Criterion Corner Review: 'Certified Copy' Is A Painfully Honest Love Story That Can't Be Trusted

Criterion Corner Review: 'Certified Copy' Is A Painfully Honest Love Story That Can't Be Trusted

May 22, 2012

#612 CERTIFIED COPY (dir. Abbas Kiarostami) 2010. 

“Everything is true, and everything is invented.” - Juliette Binoche

THE FILM (97 / 100) : Okay, so let’s just get the orgasmic platitudes out of the way up top: In my occasionally humble and typically perverse opinion,  Abbas Kiarostami’s Certified Copy is perhaps the best film of the last twenty years. Indeed, the last movie to so gracefully explode the limits of narrative power was Kiarostami’s 1990 masterpiece Close-up, another reflexive gut-punch that uses a heartbreaking story as a trojan horse to force the viewer into confrontation with the world as they’ve arranged it.

As a Kiarostami apologist, the last ten years or so have afforded me plenty of opportunities to step up to the plate and defend the guy.  Arguably (and deservedly) the most famous Iranian filmmaker in the history of their national cinema, Abbas Kiarostami’s recent work has been atypically inaccessible, abandoning the harmony that his most revered films struck between pathos and semiotics in favor of baldly academic gamesmanship. Formative fare like The Taste of Cherry and The Wind Will Carry Us explored their creator’s obsession with the performative nature of identity by using rich character work like a hot salve to open pores,  but post-millennial offerings such as Shirin and the lovely Five Dedicated to Ozu have used people only as points of omission. I’m not complaining, both of those examples are compelling films deserving of further study, but it’s been somewhat frustrating to watch a filmmaker so capable of moving me devoted to making films that are so implacably still.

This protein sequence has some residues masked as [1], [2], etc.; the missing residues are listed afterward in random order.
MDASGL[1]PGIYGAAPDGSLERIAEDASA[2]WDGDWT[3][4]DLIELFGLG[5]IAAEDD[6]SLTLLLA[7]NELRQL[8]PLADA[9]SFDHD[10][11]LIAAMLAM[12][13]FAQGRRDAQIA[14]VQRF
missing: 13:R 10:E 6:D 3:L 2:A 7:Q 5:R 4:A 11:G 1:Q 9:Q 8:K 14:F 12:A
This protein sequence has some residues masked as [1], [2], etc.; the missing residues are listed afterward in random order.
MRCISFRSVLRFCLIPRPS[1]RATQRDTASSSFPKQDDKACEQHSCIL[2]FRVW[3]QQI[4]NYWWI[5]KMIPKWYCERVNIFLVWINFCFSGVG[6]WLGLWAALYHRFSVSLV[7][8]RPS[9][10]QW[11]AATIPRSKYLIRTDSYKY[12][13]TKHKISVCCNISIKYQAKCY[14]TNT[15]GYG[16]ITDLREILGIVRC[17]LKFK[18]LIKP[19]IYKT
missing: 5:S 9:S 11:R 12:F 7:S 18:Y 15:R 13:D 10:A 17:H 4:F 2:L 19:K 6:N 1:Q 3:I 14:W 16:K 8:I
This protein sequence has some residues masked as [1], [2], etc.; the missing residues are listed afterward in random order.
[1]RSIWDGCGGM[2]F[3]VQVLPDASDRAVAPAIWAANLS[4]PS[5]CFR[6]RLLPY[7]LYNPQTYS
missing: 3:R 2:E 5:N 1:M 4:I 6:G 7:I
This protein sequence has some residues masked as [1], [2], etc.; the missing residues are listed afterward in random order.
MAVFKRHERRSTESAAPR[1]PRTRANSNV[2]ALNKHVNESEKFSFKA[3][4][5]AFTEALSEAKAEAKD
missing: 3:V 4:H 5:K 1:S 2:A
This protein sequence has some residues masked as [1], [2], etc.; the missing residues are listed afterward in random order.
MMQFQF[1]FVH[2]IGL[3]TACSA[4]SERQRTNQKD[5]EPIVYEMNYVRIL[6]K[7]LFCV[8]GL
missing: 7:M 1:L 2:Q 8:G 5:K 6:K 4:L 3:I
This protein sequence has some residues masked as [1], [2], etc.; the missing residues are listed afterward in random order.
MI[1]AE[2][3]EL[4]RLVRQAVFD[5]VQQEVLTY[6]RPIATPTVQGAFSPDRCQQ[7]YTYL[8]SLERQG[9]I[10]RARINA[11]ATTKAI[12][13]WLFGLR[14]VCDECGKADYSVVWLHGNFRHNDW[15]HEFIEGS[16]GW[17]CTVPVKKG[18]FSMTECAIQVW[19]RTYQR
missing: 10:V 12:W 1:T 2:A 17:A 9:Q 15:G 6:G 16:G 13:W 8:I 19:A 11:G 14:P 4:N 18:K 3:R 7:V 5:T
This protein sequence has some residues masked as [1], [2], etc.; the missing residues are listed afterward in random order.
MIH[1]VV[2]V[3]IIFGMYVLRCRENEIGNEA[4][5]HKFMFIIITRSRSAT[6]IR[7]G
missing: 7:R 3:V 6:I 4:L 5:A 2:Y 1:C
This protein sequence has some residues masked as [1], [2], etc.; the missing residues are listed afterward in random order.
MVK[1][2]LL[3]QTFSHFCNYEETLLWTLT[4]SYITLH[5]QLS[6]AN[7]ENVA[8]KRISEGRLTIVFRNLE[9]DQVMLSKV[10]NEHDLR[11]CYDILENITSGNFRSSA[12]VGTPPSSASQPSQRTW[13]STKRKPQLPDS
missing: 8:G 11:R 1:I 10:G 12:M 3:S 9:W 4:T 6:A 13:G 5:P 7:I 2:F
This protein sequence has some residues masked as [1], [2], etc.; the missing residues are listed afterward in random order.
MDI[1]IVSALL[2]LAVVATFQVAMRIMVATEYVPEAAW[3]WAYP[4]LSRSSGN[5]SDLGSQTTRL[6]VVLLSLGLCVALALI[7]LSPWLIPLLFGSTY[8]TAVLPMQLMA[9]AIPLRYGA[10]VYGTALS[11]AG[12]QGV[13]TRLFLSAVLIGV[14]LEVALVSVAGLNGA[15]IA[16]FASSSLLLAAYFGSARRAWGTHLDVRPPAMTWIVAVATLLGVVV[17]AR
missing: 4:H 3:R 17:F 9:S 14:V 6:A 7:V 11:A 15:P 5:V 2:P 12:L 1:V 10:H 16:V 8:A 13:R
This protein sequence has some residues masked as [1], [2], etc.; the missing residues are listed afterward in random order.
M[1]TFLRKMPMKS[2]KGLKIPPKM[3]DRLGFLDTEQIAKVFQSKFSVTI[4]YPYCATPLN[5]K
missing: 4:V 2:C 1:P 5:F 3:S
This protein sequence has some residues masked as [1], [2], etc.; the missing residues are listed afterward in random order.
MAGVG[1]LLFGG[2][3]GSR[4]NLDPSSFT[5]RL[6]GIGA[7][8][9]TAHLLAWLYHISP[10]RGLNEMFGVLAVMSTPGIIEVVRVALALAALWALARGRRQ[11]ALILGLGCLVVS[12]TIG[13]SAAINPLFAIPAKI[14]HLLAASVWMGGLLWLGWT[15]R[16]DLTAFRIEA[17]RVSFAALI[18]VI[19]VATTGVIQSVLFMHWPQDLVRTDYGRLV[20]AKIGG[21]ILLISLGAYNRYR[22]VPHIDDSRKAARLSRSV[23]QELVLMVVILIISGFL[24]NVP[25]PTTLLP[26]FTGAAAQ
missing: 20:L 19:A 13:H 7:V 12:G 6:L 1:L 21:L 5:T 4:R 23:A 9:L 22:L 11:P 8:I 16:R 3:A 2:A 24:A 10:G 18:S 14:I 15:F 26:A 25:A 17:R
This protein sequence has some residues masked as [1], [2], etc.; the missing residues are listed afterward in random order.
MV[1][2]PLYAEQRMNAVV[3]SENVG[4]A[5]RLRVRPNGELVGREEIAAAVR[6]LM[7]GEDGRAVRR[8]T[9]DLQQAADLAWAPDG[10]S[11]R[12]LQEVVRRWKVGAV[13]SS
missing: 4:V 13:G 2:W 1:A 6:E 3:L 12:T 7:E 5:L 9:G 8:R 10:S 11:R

It seems as though Kiarostami agreed that it was time for a change, and perhaps for a new challenge. After a career spent working within / obliquely terrorizing the oppressive Iranian film industry, Kiarostami decided to get out while he still could. So he packed up his stuff and headed straight for the rolling hills of rural Italy (he’d been there before to shoot a segment of the 2005 portmanteau film Tickets, and it’s not like he was gonna leave Tehran just to go to Detroit), where he continued to switch things up in a big way, deviating from his frequent use of non-professional actors in favor of casting the greatest actress in the world, Juliette Binoche (to be fair, her co-star is opera singer William Schimmel, seen here in his first film role).  The result is a love story, yes, but one less interested in celebrating love’s existence than dissecting how it works and why it dies. Though trying to recreate my initial impressions of the film seems thematically appropriate,  here’s how I described it for Reverse Shot’s “Best Films of 2011” countdown